1.2. Properties of a good unit test

A unit test should have the following properties:

  1. It should be automated and repeatable.
  2. It should be easy to implement.
  3. Once it’s written, it should remain for future use.
  4. Anyone should be able to run it.
  5. It should run at the push of a button.
  6. It should run quickly.

By having command line arguments, your tests are no longer repeatable or automated. Can I go to your computer, press "Run tests" and have them run? The answer is simply no.

I would suggest finding another way to test using those images. Perhaps have them be part of your project, and hard code the relative path?

  • If I have a bash script that I can run in a single click that has all the command line arguments in it, is it better? – user3667089 Jul 13 '17 at 20:46
  • If you are Unit Testing Function1(param a, param b) for example, and you want to test it with multiple inputs, that could be one way. Im not noo familiar with the unit testing framework you are trying to use. I usually do something like this for C# stackoverflow.com/questions/4818484/… – Nicolas Jul 14 '17 at 14:45

I think for unit testing, you shouldn't have any images at all. What the quote you noted is trying to say is that if you're inputting an external reference for unit testing, you're not really unit testing anymore.

I'm not exactly sure what you mean by edge detection, but I'm guessing there's some piece of work within your code that analyzes the image properties (else why have an image?) then uses the results of that analyization to perform some logic against.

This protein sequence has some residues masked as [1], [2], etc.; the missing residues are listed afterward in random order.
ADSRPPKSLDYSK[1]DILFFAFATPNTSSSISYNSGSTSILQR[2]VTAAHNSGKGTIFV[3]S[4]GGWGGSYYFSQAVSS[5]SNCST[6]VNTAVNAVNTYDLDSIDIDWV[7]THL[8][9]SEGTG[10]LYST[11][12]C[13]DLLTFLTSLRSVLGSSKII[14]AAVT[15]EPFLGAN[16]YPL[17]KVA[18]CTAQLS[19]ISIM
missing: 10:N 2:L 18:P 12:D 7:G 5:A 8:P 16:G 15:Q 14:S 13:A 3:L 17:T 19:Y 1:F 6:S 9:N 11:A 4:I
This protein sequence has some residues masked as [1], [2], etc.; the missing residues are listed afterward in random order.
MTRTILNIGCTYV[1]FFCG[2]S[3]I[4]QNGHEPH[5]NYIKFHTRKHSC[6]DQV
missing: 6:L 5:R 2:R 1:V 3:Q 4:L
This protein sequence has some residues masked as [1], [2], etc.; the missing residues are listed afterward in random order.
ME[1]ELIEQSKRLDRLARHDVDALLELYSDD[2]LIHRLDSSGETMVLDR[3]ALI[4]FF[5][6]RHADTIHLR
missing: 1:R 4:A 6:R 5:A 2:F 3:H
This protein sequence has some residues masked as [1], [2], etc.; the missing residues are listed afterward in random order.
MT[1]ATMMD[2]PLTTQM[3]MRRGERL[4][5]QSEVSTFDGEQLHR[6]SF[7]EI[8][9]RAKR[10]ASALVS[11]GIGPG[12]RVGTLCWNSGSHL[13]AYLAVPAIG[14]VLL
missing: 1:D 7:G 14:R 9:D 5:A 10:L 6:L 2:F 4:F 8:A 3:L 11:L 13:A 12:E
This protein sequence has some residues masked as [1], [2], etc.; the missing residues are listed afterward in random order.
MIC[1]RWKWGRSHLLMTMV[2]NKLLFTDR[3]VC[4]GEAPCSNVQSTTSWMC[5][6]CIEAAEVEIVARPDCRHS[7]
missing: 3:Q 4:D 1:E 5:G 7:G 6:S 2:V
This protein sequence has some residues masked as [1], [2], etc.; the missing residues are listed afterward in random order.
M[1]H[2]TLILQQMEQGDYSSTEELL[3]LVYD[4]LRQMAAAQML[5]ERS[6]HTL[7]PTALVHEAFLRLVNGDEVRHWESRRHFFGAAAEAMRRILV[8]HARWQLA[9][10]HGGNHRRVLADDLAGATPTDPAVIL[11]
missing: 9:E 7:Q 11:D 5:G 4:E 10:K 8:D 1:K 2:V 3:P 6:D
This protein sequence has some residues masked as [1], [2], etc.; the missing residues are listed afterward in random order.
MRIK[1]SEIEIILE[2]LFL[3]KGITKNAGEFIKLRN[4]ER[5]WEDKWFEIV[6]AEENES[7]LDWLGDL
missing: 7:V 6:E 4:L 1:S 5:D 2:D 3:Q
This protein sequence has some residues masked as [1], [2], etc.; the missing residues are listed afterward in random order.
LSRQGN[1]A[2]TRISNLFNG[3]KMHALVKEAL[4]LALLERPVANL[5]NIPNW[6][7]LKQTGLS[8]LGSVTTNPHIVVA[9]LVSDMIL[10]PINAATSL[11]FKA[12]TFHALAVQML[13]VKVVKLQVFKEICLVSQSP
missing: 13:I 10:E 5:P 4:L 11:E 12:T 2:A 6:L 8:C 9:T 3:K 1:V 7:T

A unit test should be given a set of mock results from the image analyzation to test how the logic is performed against it.

An Integration Test, on the other hand, would accept images as a more broad type of test. In which case, you're much better off passing the image data in as parameters (otherwise you're just hardcoding dependencies in your integration tests, which is no good).

So, I think it's not a question so much of how to pass the values for the image paths, but rather understanding that there's a fundamental difference between unit testing and integration testing, and what you're looking at is integration testing (which is why the quote doesn't match up for you: it's talking about unit tests).

  • 1
    While correct, this answer doesn't have much to do with the question. – Frank Hileman Jul 11 '17 at 23:23
  • Testing a simple edge detection function (Ex: Sobel) in a class is too simple to be called an integration test. If using an image as an example is too confusing, you can treat the input as a few integers. Do you think these integers should be hard coded in the test or be entered via the command line? – user3667089 Jul 12 '17 at 2:30
  • Not sure why the downvotes really... it answers his question in that if you're using params like that, you're not unit testing but integration testing, and even notes that he's better off passing the params in rather than hardcoding them (for integration testing). Anyway... – jleach Jul 12 '17 at 15:33

Your Answer

 
discard

By clicking "Post Your Answer", you acknowledge that you have read our updated terms of service, privacy policy and cookie policy, and that your continued use of the website is subject to these policies.

Not the answer you're looking for? Browse other questions tagged or ask your own question.